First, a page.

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Food Processors buying guide

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Introduction to buying food processors

Whether you're a gourmet chef or just occasionally whip together a quick dinner, the right food processor is a tremendous convenience, saving time and producing the desired results. Food processors can replace several different kitchen tools, depending on the number of available blades and attachments.

It can chop like a knife, knead dough like a mixer, blend like an electric blender, or extract juice like a power juicer. Because of the variety of options, a typical home cook could become overwhelmed in the decision making process.

 

Main buying points to consider when buying a food processor

  • Capacity: Food processors can be as small as a 2-cup chopper to a 20-cup professional model. Buy a food processor that matches your needs. For typical home use, a medium food processor (8 to 10 cups) is sufficient. It can be handy to use a mini-processor for some jobs, and some cooks will keep two different food processors for different uses. Keep in mind that with larger capacities, you'll typically have a heavier, more expensive processor.
  • Power: Larger food processors have more power and can knead bread dough and chop harder vegetables. An average food processor has about 400 watts of power, while professional units might have more than 750 watts.
  • Accessories: The available accessories can determine the best food processor for you. Typical units should contain blades, whisks, and cutting disks. Cutting tools should be well-made and fit securely. Another good feature is a large feeding tube, because smaller means you'll have to cut food down before adding to the processor. Make sure that you can add food during operation. Blender or juicer attachments can save storage space and reduce the need for multiple, expensive machines. However, if you are paying extra for accessory add-on packages, or choosing a more expensive model simply for the additional accessories, make sure you will really use them. Many home cooks end up with a cabinet full of unused accessories, mostly relying on the basic blades and disks.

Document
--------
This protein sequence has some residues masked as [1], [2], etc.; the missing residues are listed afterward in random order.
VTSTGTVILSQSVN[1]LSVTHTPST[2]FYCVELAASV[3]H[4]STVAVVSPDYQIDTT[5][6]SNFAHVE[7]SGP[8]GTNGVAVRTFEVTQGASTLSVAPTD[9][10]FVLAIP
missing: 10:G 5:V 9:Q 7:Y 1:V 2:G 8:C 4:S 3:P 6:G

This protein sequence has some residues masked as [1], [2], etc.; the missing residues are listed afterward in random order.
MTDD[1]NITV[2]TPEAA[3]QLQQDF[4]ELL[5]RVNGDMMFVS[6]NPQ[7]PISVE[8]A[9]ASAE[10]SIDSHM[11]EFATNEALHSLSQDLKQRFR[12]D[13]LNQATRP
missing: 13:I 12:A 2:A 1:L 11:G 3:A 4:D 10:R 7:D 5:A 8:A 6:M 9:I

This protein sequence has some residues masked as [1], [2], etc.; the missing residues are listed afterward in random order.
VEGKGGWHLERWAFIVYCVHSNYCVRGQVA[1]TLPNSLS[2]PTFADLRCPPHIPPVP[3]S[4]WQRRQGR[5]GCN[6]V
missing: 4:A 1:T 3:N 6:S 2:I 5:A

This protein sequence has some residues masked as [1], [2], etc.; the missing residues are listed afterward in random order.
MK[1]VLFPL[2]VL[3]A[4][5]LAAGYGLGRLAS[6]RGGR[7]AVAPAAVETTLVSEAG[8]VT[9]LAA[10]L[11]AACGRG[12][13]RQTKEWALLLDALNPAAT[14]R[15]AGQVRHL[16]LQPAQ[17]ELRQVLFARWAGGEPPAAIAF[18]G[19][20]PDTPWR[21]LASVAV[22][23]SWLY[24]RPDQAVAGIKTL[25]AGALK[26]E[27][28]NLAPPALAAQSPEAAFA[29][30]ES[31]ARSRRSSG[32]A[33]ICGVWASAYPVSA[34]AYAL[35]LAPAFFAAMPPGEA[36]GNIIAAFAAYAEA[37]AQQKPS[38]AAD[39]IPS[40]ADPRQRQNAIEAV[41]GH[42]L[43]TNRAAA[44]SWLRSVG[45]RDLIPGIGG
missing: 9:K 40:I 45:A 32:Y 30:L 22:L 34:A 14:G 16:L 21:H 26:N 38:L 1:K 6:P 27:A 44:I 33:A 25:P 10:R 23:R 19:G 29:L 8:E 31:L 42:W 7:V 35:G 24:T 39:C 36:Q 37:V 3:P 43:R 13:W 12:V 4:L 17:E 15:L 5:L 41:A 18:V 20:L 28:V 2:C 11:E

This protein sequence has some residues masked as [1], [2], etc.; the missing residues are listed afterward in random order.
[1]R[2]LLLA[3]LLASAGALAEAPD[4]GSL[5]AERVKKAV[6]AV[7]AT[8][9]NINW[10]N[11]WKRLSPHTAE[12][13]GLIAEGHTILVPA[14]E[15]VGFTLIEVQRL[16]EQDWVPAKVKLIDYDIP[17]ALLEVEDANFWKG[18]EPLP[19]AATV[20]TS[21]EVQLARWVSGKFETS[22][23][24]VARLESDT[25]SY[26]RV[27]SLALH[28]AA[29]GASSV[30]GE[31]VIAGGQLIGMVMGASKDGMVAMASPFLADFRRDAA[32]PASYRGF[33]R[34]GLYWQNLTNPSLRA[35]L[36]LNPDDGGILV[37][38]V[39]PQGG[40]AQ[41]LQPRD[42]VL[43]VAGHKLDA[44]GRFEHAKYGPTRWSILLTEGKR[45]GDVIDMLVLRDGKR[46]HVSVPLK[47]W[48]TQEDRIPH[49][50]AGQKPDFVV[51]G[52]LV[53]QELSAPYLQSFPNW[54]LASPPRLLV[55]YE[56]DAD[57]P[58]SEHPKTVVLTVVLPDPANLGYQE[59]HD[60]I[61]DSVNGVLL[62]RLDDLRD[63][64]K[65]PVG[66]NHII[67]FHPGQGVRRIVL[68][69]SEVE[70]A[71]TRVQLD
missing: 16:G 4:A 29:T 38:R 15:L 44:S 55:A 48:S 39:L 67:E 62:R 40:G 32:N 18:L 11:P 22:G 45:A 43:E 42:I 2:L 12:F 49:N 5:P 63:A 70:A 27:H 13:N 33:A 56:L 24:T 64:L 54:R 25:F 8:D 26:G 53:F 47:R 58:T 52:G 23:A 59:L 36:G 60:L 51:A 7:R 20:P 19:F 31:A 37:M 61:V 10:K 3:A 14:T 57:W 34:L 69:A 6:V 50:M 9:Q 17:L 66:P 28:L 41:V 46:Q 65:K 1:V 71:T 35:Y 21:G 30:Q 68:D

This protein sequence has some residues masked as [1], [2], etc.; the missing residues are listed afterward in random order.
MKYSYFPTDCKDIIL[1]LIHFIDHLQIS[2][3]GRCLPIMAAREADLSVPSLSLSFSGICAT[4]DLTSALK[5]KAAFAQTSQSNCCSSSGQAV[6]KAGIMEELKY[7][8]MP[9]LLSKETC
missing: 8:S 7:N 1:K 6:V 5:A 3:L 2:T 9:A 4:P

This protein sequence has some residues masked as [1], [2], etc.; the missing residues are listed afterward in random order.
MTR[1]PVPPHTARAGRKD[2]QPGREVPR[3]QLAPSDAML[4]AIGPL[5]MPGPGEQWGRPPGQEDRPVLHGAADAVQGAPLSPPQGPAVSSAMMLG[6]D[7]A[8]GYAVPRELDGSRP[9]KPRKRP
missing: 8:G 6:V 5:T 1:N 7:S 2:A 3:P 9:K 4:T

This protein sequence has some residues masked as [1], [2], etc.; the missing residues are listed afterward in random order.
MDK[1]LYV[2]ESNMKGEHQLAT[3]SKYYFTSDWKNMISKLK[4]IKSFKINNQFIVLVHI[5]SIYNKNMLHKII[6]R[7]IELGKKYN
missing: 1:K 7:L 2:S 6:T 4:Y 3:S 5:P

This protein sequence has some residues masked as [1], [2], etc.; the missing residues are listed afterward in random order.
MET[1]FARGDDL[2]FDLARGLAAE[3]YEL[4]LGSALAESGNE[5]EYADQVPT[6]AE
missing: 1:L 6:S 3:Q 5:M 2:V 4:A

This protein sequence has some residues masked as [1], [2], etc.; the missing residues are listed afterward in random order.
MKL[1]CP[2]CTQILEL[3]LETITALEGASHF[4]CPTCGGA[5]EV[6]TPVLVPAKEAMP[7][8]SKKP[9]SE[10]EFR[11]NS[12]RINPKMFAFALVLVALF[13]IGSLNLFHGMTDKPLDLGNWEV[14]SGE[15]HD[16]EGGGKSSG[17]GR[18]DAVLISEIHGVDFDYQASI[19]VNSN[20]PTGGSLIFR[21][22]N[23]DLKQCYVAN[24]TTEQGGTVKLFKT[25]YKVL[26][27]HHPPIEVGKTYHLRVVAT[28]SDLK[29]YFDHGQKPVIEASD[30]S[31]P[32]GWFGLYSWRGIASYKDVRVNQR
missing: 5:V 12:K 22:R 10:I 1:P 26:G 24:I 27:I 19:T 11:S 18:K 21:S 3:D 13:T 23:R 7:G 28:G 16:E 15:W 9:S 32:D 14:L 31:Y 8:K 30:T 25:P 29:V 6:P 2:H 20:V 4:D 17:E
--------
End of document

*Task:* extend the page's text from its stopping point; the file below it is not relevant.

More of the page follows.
• Storage: Especially if you are tight on available storage, consider such options as retractable cords or stackable blades and accessories.
  • Speed: This should not be a major consideration. Food processors usually have two settings: On and Pulse, which are the only speeds you should need. Some machines have a few extra speeds (a Dough setting on some high-end processors, for example), but we haven't found that they perform much better.
  • Quiet models are generally more expensive.

Types of processors include choppers and food processors

  • Choppers are less expensive but less versatile. They are best for chopping herbs, onions, and nuts; mincing garlic; and grating small amounts of Parmesan cheese. They can also puree small amounts of soft vegetables. For small jobs, clean-up would be faster with a chopper than with a large food processor.
  • Food processors take up more space and are more expensive, but they provide a greater array of uses. These are best suited for heavier uses, such as chopping and slicing vegetables and grating hard cheeses. Some models can knead bread or cookie doughs.

Summary

Price Inspector has all the information you need to make a reliable decision when choosing between food processors. Prices can range from £20 to more than £250.

Major Food Processor brands include

Buying Guide to Food Processors
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